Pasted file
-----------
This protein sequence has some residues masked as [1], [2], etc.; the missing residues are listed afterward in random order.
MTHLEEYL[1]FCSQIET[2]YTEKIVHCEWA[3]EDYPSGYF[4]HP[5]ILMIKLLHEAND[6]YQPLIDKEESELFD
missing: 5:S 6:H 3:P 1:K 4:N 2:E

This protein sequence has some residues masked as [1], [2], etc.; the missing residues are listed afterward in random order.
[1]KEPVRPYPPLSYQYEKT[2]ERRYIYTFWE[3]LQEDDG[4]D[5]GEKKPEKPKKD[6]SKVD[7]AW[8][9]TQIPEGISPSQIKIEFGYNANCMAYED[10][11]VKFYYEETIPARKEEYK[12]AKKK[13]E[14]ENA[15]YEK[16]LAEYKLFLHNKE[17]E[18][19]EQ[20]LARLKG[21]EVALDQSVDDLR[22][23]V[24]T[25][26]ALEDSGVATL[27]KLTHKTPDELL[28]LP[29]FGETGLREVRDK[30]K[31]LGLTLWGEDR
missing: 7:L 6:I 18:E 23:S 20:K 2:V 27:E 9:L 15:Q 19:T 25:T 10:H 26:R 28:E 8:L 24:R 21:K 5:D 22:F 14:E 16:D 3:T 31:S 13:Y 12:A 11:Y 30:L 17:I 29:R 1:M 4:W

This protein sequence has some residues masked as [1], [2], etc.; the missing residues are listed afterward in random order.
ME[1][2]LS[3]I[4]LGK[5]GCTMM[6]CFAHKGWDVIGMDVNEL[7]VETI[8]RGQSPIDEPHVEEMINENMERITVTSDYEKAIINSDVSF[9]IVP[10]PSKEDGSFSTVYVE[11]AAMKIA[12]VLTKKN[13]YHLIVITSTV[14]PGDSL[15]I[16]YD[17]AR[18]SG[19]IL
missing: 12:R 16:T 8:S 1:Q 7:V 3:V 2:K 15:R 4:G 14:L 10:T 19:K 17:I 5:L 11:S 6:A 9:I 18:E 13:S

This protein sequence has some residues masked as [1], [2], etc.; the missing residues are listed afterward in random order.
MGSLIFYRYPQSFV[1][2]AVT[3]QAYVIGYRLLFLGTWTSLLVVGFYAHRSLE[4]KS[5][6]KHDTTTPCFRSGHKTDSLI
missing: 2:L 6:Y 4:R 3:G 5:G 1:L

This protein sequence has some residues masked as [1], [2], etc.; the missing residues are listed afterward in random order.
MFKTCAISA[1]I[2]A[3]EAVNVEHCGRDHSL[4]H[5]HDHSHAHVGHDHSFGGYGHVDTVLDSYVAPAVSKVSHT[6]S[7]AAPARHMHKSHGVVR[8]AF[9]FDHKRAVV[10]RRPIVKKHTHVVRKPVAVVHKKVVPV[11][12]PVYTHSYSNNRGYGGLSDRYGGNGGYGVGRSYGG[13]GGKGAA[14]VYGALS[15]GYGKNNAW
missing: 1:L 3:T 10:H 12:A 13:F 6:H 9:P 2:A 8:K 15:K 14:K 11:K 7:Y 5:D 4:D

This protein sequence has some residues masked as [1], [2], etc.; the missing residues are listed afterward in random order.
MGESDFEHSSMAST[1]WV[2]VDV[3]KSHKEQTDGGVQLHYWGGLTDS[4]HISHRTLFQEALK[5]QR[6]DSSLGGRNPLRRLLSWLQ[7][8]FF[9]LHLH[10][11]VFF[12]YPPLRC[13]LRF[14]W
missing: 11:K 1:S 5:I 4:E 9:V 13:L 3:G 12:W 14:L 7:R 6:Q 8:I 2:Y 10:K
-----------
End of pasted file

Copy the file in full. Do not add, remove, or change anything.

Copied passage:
This protein sequence has some residues masked as [1], [2], etc.; the missing residues are listed afterward in random order.
MTHLEEYL[1]FCSQIET[2]YTEKIVHCEWA[3]EDYPSGYF[4]HP[5]ILMIKLLHEAND[6]YQPLIDKEESELFD
missing: 5:S 6:H 3:P 1:K 4:N 2:E

This protein sequence has some residues masked as [1], [2], etc.; the missing residues are listed afterward in random order.
[1]KEPVRPYPPLSYQYEKT[2]ERRYIYTFWE[3]LQEDDG[4]D[5]GEKKPEKPKKD[6]SKVD[7]AW[8][9]TQIPEGISPSQIKIEFGYNANCMAYED[10][11]VKFYYEETIPARKEEYK[12]AKKK[13]E[14]ENA[15]YEK[16]LAEYKLFLHNKE[17]E[18][19]EQ[20]LARLKG[21]EVALDQSVDDLR[22][23]V[24]T[25][26]ALEDSGVATL[27]KLTHKTPDELL[28]LP[29]FGETGLREVRDK[30]K[31]LGLTLWGEDR
missing: 7:L 6:I 18:E 23:S 20:K 2:V 27:E 9:L 15:Q 19:T 25:T 10:H 26:R 28:E 8:L 24:R 21:K 5:D 22:F 14:E 16:D 3:T 31:S 13:Y 12:A 11:Y 30:L 17:I 29:R 1:M 4:W

This protein sequence has some residues masked as [1], [2], etc.; the missing residues are listed afterward in random order.
ME[1][2]LS[3]I[4]LGK[5]GCTMM[6]CFAHKGWDVIGMDVNEL[7]VETI[8]RGQSPIDEPHVEEMINENMERITVTSDYEKAIINSDVSF[9]IVP[10]PSKEDGSFSTVYVE[11]AAMKIA[12]VLTKKN[13]YHLIVITSTV[14]PGDSL[15]I[16]YD[17]AR[18]SG[19]IL
missing: 12:R 16:T 8:S 1:Q 7:V 3:V 2:K 15:R 4:G 14:L 10:T 19:K 17:I 5:L 11:S 6:A 9:I 18:E 13:S

This protein sequence has some residues masked as [1], [2], etc.; the missing residues are listed afterward in random order.
MGSLIFYRYPQSFV[1][2]AVT[3]QAYVIGYRLLFLGTWTSLLVVGFYAHRSLE[4]KS[5][6]KHDTTTPCFRSGHKTDSLI
missing: 2:L 6:Y 4:R 3:G 5:G 1:L

This protein sequence has some residues masked as [1], [2], etc.; the missing residues are listed afterward in random order.
MFKTCAISA[1]I[2]A[3]EAVNVEHCGRDHSL[4]H[5]HDHSHAHVGHDHSFGGYGHVDTVLDSYVAPAVSKVSHT[6]S[7]AAPARHMHKSHGVVR[8]AF[9]FDHKRAVV[10]RRPIVKKHTHVVRKPVAVVHKKVVPV[11][12]PVYTHSYSNNRGYGGLSDRYGGNGGYGVGRSYGG[13]GGKGAA[14]VYGALS[15]GYGKNNAW
missing: 1:L 3:T 10:H 12:A 13:F 6:H 9:P 2:A 8:K 15:K 14:K 11:K 7:Y 5:D 4:D

This protein sequence has some residues masked as [1], [2], etc.; the missing residues are listed afterward in random order.
MGESDFEHSSMAST[1]WV[2]VDV[3]KSHKEQTDGGVQLHYWGGLTDS[4]HISHRTLFQEALK[5]QR[6]DSSLGGRNPLRRLLSWLQ[7][8]FF[9]LHLH[10][11]VFF[12]YPPLRC[13]LRF[14]W
missing: 11:K 1:S 5:I 4:E 9:V 13:L 3:G 12:W 14:L 7:R 6:Q 8:I 2:Y 10:K